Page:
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A CurtainUp Berkshire Review
Additional Comments by Elyse Sommer
Thank God! You know? There's
someone in the world who actually cares
about how I'm getting on, you know?
If you missed Conor McPherson's stunning Shining City when it ran in New York this is your chance to see a first-rate production at Barrington Stage Company's St. Germain Stage. Tautly directed by Christopher Innvar, this examination of human isolation and despair hums along at ninety-minutes-plus and in a mere five scenes draws the audience into this extraordinary investigation of guilt, despair and redemption.
Mark H. Dold(
With a flair for Celtic narrative at its best McPherson's ear for lyrical and truly human speech patterns creates a seamless night of theater as the audience settles into their seats with the rapt attention afforded a camp fire tale. John (Wilbur Edwin Henry) shows up at a therapist's office seemingly mourning for his dead wife but finally confessing that the real reason he is there is to escape her ghostly presence in their house. John, so unnerved and convinced that she is truly there, moves to a B&B.
Ian (Mark H. Dold) a newly-practicing therapist seems to be the professional that John needs. Yet, as the story unfolds we see that he too is in conflict over his own problems; he has left the priesthood and fathered a child with a woman he claims he does not love.
Ian's struggles with his own imperfections and confusion about his personal life add to the depth of this very humanistic, at times funny, ironic and always compassionate treatment of the human condition.
Questions of God, ghosts and genital matters swirl throughout the production. Ian's fiancee Neasa (Deanna Gibson) and the homeless Laurence (Patrick Ball,) in finely limned supporting roles, add more layers to the complexity of his world.
Even though the crux of the play hinges on John's troubles we see everything through Ian's viewpoint played out in that small claustrophobic office. But it is the dialogue that keeps us glued to their every word. In spite of some long monologues punctuated by "you knows" and other tacit pleas for understanding, we are compelled to hear the details and need to know what is motivating these people.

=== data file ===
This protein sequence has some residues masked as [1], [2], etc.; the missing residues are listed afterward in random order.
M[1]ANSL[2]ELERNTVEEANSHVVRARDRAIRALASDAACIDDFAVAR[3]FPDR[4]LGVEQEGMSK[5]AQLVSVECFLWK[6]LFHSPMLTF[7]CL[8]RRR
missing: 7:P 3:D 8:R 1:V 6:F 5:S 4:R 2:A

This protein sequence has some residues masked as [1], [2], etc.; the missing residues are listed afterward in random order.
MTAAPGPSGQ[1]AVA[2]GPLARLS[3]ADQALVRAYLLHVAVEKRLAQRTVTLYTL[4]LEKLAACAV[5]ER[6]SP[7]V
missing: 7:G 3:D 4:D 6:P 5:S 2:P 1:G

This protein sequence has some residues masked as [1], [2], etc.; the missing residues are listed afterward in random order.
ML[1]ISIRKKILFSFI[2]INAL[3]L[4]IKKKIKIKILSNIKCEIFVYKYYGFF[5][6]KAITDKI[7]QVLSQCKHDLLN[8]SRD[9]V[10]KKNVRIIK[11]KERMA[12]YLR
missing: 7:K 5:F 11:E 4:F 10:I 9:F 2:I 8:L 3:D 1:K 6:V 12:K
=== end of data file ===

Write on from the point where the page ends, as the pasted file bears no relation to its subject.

A ten-minute monologue absorbs us into the very depths of John's soul as he tries to explain to Ian and himself what propelled him into an affair and then a brothel. "You'll be all right, you'll be all right. . .It was so stupid but in a mad way that's what I wanted. I wanted someone t tell me that things were going to be okay." Each character takes turns with dialogue such as this to express profound human needs.
The cast in a brilliant mix of nervous energy, pathos and despair weaves us into their plights. We care; we are absorbed and worried about their outcomes.
Brian Prather's scenic design and lighting by Scott Pinkney create a believable down-trodden Dublin office which lends just the right texture to that murky existentialistic angst which vibrates just below the surface. Costumes by Kristin Sneshkoff and sound by Brad Berridge add the final deft touches to this not-to-be-missed drama.
Additional Comments by Elyse Sommer|
I've followed Conor McPherson's career since he first made his mark at age twenty. I've admired the way he's retained his quiet story-telling mode even as his plays have becomue more dressed-up presentations in which in which, instead of one character holding the stage, three or four actors interact. Since Shining City is my favorite McPherson play, and Mark H. Dold one of my favorite Barrington Stage regulars ( Freud's Last Session, Breaking the Code and more ), I wasn't about to miss a chance to revisit it with Dold playing the troubled ex-priest turned therapist. As he did with his brilliant portrait of the British scientist Alan Turing, Dold has once again created a fully nuanced, damaged man.
Wilbur Edwin Henry's intense and often droll John made it easy to overlook that a man used to handling lifes's disappointments with typical male retraint would so quickly open up and even need a tissue.
I couldn't agree more with my trusty colleague Gloria Miller's praises of the other two actors and the work of director Christopher Innvar and his team. I would also add a special bravo for Dialect Coach Wndy Waterman.
Below review links to other McPherson plays reviewed at Curtainup
The Good Thief
Rum and Vodka
This Lime Tree Bower
Above comments based on July 2nd performance. e.s.
Shining City by Conor McPherson|
Directed by Christopher Innvar
Cast: Patrick Ball, Mark H, Dold, Deanna Gibson, Wilbur Edwin Henry
Set Design: Brian Prather
Lighting Design: Scott Pinkney
Costume Design: Kristina Sneshkof
Sound Design: Brad Berridge
Dialect Coach: Wendy Waterman
Stage manager: Paul Vella
Run Time: 0ne hour and 40 minutes, no intermission
Barrington Stage Company St. Germain stage 36 Linden St., Pittsfield, MA
Previews 6/18/15; opening 6/21/15; closing 7/11/11
Performances: Tuesday -Saturday at 7:30; Thursdays and Saturdays 4:00 (excluding June 18 and 20) Sunday matinee at 3:00.
Tickets: $40.00; Children 18 and under $15.00 (subject to availability)
Reviewed by Gloria Miller at June 21st performance
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